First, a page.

“Your Honors, the education focused on the elimination of privatization, individualist, corruption, building the stands, loving the party, the country, education people to be determined, abandoning personal interest, focusing on the benefit of collective interest. These are were part of the party’s principle being educated to people, and I was tasked with educating people to abolish the individualism.” Nuon Chea said.
At the ECCC there was a limited scope of investigation in Case 002/01. It was mainly focused on the structure of the party, the role of the accused, politics of DK and crimes against humanity committed in the course of the evacuation. Although Case 002/02 had a much larger scope, regretfully the accused person (Nuon Chea) was not as active as in the beginning of Case 002/01. In fact, he intended to remain silent after the first case because he lost confidence in the ECCC process and believed the ECCC failed to conduct a fair trial. The first trial at the ECCC took a long time to begin even after Nuon Chea was arrested; he was 81 years old when he was detained. It took five years for the first trial and a further four years for the second trial and its summary of the judgement, then another six months for the final judgment. It took more than ten years for two cases, but still, the ECCC could not finish. Nuon Chea aged alongside poor health and a long court procedure, died and brought everything to the grave.
From the victim’s perspective, who originally participated at the ECCC, they are concerned by their own age and that of the accused people. The Trial Chamber process takes a long time, they fear they are too old to get justice, and some survivors died already whilst they kept looking to see justice for their family, relatives, and other victims. Survivors talk about the length of the trial as a big obstacle to achieving justice. It relates to the mandate of the ECCC: if they cannot finish their mission and all the cases before them, is it a failed mission in Cambodia? The next wave of survivors who are participating at the ECCC or in Non-Government Organization projects are civil parties in Case 003 and Case 004, against four additional suspects. When can they receive justice if, 40 years after the fall of the Khmer Rouge regime, they haven’t had the opportunity to know the truth of mass killing during that time.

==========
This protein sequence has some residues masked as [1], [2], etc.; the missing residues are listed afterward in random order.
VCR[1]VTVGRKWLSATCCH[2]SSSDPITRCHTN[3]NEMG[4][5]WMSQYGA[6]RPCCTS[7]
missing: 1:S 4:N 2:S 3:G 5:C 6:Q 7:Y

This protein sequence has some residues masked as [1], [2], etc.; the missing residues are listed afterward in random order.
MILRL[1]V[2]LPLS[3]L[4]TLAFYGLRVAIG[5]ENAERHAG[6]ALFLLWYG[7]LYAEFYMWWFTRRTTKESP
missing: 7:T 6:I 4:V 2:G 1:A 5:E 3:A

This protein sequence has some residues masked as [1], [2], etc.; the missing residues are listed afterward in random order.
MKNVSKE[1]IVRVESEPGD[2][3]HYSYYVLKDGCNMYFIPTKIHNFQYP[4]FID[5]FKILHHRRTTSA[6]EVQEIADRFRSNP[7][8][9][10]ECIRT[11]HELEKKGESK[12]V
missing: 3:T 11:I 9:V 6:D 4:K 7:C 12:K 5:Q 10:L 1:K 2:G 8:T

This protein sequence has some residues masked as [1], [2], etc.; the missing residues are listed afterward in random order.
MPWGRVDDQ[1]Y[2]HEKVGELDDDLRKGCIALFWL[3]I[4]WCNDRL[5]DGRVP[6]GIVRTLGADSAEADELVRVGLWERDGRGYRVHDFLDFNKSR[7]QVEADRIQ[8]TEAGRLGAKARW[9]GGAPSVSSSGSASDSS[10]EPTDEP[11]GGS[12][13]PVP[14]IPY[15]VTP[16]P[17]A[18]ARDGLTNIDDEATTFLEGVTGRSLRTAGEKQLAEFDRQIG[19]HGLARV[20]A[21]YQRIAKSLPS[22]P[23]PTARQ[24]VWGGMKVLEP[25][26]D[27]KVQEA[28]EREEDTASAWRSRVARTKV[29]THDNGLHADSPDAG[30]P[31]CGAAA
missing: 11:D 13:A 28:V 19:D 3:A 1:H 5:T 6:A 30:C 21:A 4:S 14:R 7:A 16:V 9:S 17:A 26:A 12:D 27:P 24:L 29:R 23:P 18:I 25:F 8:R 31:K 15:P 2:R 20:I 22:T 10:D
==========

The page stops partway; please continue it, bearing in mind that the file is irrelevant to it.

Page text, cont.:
“The trial procedure is slow. Too Slow. The victims are too old. During the regime, I was a child. Now I have already become old. If the Court is still slow, I might…. die before receiving justice from the court.”
This case should be a lesson learned for the ECCC, the accused persons, survivors and the younger generation.
The ECCC should push their procedure faster than last time and give more opportunity to survivors to participate, especially for civil parties in Cases 003 and 004.
The remaining accused person should cooperate more with the ECCC to be a leader who has responsibility for their leadership rather than burying information and keeping silent forever.
The younger generation should pay more attention to history and critical thinking on how it happened and how to be a responsible leader to avoid the crimes and if they don’t want to be worse record leader in their country.
“History is a reflection for future leaders”